Civic State Concept Ended Yugoslavia, Foreign Minister Says

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He was speaking in Munich, where he is attending a security conference which is also discussing the future of the Western Balkans and BiH.

Grlić Radman was commenting on a recent initiative by three members of the last Presidency of the former Yugoslavia, Stjepan Mesić, Bogić Bogićević and Vasil Tupurkovski, who propose abandoning the Dayton agreement and the ethnic concept of governance for BiH.

“They are comfortably making recommendations, yet are actually among those the most to blame for this situation,” he said. “It was such a civic concept, coming from Belgrade that cost the former state and the consequence was the Great Serbian aggression.”

“Slobodan Milošević wanted to create a unitary, centralised state that would be governed from Belgrade. It was because of such a narrative that the former state broke up,” he said, adding that Mesić, Bogićević and Tupurkovski are pushing that narrative, which would have “horrible consequences” for BiH.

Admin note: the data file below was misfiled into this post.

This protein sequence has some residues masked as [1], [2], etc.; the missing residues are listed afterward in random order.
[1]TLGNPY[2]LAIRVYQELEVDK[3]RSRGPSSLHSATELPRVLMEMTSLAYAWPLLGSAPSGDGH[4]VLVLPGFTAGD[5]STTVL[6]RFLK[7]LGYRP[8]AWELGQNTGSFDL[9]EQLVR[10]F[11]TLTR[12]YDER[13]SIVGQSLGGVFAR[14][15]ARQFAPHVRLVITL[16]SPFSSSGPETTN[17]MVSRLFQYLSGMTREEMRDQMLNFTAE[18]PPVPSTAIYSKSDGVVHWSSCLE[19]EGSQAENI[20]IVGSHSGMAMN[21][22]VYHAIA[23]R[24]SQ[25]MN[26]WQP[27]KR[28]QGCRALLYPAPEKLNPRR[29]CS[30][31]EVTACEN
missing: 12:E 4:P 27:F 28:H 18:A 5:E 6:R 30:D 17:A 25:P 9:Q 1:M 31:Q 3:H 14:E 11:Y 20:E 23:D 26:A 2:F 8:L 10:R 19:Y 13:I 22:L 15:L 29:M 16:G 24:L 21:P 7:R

Grlić Radman said previous Croatian governments had failed to inform the international community about the BiH situation and that the incumbent government had changed that.

“It is because of all those missed opportunities by the former governments that we have the situation we have,” he said, adding that Zagreb has “made international partners see that BiH’s prospects depend on the spirit and letter of the Dayton agreement.”

Grlić Radman took part in the security conference along with Estonian Prime Minister Kaja Kallas and Romanian Foreign Minister Bogdan Aurescu in a GLOBSEC debate on the situation in eastern Europe, the Western Balkans and the Three Seas Initiative.

He said the LNG terminal off Krk island, inaugurated at the start of 2021 and “entered onto the energy map of the world,” was Croatia’s contribution to the Initiative and Europe’s energy independence.

Grlić Radman also took part in a debate organised by Google on new digital technologies, cyber security and the fight against disinformation.


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